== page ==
Trump Reopens Door To Building Keystone XL And Dakota Access Pipelines

President Trump moved Tuesday to revive oil pipeline projects that were blocked by former President Obama, a victory for energy firms whose interests were often thwarted by Obama's environmental agenda.

Trump’s order represents another swift reversal of action taken by his predecessor, in some cases after years of deliberation. On Monday, Trump withdrew from a major 12-nation trade pact that was a priority of Obama's.

But whether the Keystone Pipeline, in particular, will ever actually be built remained unclear. Trump said the project would now be open for renegotiation and said he would demand that it be built using American steel.

“I am very insistent that if we’re going to build pipelines in the United States, the pipe should be made in the United States,” he said.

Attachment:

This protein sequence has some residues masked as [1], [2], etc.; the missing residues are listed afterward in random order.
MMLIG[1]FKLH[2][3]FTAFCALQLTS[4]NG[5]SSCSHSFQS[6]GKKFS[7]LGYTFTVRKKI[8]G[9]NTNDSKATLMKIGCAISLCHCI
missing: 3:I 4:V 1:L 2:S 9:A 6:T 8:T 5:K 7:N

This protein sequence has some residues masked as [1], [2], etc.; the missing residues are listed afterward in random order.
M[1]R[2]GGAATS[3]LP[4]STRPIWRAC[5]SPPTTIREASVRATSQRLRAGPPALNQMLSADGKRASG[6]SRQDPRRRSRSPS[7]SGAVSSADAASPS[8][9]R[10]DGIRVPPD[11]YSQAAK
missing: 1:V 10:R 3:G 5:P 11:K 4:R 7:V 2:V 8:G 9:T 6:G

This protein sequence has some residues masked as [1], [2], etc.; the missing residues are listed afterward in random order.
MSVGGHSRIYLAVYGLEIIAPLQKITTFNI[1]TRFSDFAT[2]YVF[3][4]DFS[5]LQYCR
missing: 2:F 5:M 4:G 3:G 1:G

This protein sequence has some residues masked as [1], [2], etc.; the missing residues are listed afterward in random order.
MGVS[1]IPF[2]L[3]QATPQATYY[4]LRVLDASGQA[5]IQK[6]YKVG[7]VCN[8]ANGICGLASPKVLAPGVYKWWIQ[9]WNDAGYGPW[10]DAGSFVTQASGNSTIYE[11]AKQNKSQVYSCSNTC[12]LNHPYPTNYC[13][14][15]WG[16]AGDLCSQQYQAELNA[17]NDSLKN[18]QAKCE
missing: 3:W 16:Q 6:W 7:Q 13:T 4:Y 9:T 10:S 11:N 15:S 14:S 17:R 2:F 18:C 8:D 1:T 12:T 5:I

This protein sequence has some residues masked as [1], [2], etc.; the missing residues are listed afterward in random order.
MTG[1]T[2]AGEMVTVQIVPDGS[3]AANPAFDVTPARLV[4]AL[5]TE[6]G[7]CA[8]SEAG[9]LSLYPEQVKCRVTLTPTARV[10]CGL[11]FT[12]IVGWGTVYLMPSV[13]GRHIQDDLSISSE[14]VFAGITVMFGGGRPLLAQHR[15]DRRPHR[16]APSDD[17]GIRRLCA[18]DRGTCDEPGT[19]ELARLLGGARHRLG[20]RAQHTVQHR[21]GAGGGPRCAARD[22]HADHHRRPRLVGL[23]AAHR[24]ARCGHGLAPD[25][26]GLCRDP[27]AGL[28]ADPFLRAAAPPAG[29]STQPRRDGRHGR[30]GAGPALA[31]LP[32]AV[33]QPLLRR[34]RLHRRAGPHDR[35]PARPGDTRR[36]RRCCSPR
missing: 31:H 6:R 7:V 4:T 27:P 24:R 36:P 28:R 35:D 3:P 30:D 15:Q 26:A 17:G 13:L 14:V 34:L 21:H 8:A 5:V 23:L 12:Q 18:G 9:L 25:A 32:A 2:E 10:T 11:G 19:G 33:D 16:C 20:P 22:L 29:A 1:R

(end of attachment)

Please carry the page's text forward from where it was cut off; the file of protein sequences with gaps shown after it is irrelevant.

The project's owner, TransCanada, had been planning to use some American steel in the pipeline. It was unclear how Trump's demand might change the cost of the project.

For more than a year, Obama officials had put off a decision on whether to approve construction of one of the pipelines, the Keystone XL.

After a review by the State Department, which had jurisdiction because the project crossed the U.S.-Canada border, Obama announced in 2015 that he had determined the project was not in the national interest, in part because it would undercut U.S. leadership on fighting climate change.

Obama also cited a decline in oil prices and low unemployment in the states along the pipeline's 1,179-mile route.

Trump also reversed an Army Corps of Engineers decision last month to deny Energy Transfer Partners’ request to extend the Dakota Access pipeline under a section of the Missouri River that included a reservoir providing drinking water to the region.

Opposition to the project, which started with the Standing Rock Sioux tribe, grew to include thousands of demonstrators from across the country amassing in North Dakota.


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